This section is on the Château, aviary and gift shop.
The Château was built in the 17th century by Bertrand Vernet de Marqueyssac, counsellor to Louis XIV. It has been under restoration since 1996. Although there is a great deal of work to do and much of the interior cannot be seen, the rooms available are very beautiful and so is the outside, and therefore along with everything else it is still worth a visit.
This is the view of the impressive Château that you get when you first enter the estate
The bedroom is gorgeous, “Can I have a bedroom like this one Paul?”
I would love this dinning room too.
La salle à manger
A close up of just one of the many white doves in the aviary
I really must return to the gift shop for one or two of these gorgeous antique style jars.
On all saints Day 19th October to 3rd November 2013: there will be ‘acrobatic’ races on the cliff side, plus an arts and crafts workshop and ‘curious about nature’ wood turning.
In 1860 Julien de Cervel began to plant thousands of boxwood trees and carved them (with help) into fabulous shapes, according to the Italian style at that time. However, in the second half of the twentieth century the garden and château fell into a state of disrepair. This was remedied by the new owner, Kleber Rossillon, who in 1966 began restoring the gardens and Château to their former glory. He has also added a few interesting features, the rosemary garden and the water fall from the fabulous belvedere (balcony high above the river).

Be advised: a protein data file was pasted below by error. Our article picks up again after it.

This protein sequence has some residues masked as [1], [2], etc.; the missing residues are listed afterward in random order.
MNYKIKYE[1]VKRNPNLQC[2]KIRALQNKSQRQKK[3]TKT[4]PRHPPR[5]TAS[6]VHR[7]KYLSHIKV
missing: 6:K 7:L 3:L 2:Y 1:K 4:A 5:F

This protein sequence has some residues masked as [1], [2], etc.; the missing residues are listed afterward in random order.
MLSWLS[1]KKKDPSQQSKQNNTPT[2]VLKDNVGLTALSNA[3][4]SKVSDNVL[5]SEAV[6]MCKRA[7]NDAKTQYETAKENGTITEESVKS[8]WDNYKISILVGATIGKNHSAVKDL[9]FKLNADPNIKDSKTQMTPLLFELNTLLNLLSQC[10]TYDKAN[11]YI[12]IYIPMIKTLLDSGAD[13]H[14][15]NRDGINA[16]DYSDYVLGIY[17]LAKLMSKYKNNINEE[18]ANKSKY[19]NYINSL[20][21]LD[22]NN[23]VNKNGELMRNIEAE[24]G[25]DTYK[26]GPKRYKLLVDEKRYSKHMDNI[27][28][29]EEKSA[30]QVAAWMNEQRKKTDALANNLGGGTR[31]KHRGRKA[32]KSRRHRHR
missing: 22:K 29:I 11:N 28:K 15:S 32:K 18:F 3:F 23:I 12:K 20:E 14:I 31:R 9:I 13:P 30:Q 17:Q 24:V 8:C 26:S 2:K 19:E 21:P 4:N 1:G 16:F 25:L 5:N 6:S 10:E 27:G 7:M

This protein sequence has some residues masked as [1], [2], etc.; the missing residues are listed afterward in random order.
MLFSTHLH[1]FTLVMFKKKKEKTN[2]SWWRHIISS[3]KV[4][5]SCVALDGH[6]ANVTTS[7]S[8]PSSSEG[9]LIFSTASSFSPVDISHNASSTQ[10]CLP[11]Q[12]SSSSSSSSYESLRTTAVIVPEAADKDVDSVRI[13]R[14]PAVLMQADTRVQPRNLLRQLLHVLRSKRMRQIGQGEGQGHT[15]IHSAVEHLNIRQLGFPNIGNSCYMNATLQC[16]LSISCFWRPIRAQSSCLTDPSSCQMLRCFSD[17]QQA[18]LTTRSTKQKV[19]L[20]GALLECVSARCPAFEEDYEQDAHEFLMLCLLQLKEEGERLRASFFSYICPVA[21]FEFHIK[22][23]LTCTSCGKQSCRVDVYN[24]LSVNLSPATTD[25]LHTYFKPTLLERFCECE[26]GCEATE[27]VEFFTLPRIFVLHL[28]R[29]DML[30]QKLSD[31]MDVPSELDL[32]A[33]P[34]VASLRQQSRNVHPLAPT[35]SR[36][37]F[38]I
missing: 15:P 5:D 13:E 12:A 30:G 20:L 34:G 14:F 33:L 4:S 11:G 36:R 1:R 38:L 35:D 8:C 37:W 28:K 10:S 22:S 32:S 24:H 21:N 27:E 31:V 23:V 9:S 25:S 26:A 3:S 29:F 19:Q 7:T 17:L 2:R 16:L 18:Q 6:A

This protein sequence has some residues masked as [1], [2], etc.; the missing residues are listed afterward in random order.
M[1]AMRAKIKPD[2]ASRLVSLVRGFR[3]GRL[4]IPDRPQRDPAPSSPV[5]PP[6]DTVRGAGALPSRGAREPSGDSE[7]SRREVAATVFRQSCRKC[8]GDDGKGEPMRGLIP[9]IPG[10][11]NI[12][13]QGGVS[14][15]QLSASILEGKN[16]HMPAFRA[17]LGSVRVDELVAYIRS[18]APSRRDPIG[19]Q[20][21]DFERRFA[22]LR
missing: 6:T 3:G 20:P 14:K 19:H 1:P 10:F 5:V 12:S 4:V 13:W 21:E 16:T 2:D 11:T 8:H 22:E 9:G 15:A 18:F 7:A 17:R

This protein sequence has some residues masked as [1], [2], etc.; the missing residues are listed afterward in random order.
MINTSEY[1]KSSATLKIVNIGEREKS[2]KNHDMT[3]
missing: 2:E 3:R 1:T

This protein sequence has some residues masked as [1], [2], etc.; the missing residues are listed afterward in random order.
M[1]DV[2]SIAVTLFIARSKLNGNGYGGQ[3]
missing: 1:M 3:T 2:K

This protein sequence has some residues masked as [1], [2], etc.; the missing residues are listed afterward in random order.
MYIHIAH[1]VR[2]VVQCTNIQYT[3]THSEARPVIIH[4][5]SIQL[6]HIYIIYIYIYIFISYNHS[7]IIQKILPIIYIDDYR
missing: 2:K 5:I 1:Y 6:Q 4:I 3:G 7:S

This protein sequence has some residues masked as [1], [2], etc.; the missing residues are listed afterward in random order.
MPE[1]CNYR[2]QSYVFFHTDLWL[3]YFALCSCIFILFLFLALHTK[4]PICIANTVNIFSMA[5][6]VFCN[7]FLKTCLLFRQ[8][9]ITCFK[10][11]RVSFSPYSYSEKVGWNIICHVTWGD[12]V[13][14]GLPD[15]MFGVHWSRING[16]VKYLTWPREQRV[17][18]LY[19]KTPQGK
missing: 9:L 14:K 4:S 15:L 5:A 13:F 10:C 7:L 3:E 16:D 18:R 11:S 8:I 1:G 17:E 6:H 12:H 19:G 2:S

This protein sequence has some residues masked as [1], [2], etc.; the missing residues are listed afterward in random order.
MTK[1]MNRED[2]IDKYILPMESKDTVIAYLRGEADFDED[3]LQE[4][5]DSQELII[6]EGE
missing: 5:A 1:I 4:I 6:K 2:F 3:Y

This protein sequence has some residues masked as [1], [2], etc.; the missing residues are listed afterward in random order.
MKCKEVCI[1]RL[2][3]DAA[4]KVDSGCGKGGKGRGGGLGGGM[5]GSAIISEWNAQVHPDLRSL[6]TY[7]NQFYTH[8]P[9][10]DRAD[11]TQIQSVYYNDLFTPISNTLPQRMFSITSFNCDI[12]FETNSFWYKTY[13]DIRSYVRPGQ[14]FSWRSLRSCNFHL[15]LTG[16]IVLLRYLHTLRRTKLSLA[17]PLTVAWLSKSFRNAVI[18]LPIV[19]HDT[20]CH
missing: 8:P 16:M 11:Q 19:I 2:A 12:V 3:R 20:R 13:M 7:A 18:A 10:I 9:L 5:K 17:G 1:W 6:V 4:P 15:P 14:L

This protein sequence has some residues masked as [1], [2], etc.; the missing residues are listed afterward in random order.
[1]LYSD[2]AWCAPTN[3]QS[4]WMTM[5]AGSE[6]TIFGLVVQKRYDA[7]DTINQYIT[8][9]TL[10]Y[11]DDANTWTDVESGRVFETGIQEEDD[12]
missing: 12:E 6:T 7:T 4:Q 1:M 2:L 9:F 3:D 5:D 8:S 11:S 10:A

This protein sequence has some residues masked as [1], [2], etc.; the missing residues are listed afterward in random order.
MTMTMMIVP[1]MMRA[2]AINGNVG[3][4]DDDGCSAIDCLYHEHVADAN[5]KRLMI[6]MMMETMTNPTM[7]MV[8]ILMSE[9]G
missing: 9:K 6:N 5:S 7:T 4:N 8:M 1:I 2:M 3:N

In 1997, the gardens were classified amongst the Notable Gardens of France by the Committee of Parks and Gardens of the French Ministry of Culture.
These boxwood trees just look like they are tumbling down the side of the bank.
This is one of my favourite places to visit. The swirling rosemary which is surrounded by lavender, the smell is wonderful.
Truly a work of art
A view across the Dordogne to my favourite castle-Castlenaud.
The neighbours place
An avenue amongst the six kilometres of shaded path, the shade is very welcome on a hot day.
The last picture of the garden is Paul taking in the wonderful view over La Rogue-Gageac from outside the cabane en pierre sèche, (dry stone hut). The bell roof of stone is a work of genius, constructed entirely by hand each stone is fitted together without mortar to form the bell shape